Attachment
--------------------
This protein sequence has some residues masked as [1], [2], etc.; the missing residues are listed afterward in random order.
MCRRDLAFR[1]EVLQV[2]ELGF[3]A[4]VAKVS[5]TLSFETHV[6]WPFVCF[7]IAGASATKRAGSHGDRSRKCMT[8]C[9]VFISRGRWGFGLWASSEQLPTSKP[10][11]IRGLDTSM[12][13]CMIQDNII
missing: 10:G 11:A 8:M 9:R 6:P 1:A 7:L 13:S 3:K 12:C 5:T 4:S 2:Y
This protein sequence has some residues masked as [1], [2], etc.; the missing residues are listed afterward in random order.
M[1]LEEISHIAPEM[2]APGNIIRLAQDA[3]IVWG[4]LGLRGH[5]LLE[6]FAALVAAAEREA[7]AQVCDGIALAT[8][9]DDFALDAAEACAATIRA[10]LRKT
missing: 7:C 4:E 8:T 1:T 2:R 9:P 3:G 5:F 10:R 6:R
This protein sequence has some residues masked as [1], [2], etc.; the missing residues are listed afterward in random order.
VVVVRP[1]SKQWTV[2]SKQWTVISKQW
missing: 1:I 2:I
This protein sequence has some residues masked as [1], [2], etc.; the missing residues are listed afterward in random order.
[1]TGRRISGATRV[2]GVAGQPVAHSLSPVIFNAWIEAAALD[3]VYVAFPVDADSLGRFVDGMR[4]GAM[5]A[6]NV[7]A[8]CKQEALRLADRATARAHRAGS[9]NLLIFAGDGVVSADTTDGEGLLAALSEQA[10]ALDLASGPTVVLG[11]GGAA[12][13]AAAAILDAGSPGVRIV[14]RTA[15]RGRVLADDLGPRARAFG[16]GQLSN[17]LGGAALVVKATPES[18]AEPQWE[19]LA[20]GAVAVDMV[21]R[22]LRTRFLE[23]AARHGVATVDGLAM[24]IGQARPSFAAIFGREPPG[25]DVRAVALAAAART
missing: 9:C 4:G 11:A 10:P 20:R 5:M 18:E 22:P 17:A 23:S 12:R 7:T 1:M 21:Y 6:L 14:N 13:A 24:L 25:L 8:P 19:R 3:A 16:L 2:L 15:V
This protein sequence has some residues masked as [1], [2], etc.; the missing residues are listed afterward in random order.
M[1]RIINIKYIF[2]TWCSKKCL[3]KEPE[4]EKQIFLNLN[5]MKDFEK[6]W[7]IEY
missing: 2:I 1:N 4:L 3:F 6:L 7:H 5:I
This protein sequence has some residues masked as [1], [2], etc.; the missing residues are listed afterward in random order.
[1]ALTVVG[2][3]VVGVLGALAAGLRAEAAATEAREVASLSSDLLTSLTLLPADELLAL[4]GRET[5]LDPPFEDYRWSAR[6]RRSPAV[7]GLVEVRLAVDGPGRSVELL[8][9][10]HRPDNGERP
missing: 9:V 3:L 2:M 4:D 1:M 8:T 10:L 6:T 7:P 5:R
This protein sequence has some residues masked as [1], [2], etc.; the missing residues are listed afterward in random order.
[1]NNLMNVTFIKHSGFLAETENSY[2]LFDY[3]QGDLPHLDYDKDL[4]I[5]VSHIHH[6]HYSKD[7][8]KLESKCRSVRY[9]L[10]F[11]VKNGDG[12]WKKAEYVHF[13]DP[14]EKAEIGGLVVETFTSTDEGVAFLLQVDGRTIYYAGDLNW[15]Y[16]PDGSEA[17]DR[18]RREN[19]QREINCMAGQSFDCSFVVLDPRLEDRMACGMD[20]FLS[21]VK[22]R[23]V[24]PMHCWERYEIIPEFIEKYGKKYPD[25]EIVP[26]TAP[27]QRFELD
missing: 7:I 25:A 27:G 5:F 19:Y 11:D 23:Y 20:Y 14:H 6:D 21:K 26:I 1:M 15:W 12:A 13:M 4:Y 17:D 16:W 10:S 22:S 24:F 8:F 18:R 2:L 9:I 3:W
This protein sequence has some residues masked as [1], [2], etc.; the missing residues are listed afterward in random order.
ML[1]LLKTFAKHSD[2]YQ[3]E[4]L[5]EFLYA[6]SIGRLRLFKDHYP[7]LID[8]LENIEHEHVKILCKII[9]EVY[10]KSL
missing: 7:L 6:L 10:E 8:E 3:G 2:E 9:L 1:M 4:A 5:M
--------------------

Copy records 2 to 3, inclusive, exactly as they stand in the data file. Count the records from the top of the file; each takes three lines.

This protein sequence has some residues masked as [1], [2], etc.; the missing residues are listed afterward in random order.
M[1]LEEISHIAPEM[2]APGNIIRLAQDA[3]IVWG[4]LGLRGH[5]LLE[6]FAALVAAAEREA[7]AQVCDGIALAT[8][9]DDFALDAAEACAATIRA[10]LRKT
missing: 7:C 4:E 8:T 1:T 2:R 9:P 3:G 5:F 10:R 6:R
This protein sequence has some residues masked as [1], [2], etc.; the missing residues are listed afterward in random order.
VVVVRP[1]SKQWTV[2]SKQWTVISKQW
missing: 1:I 2:I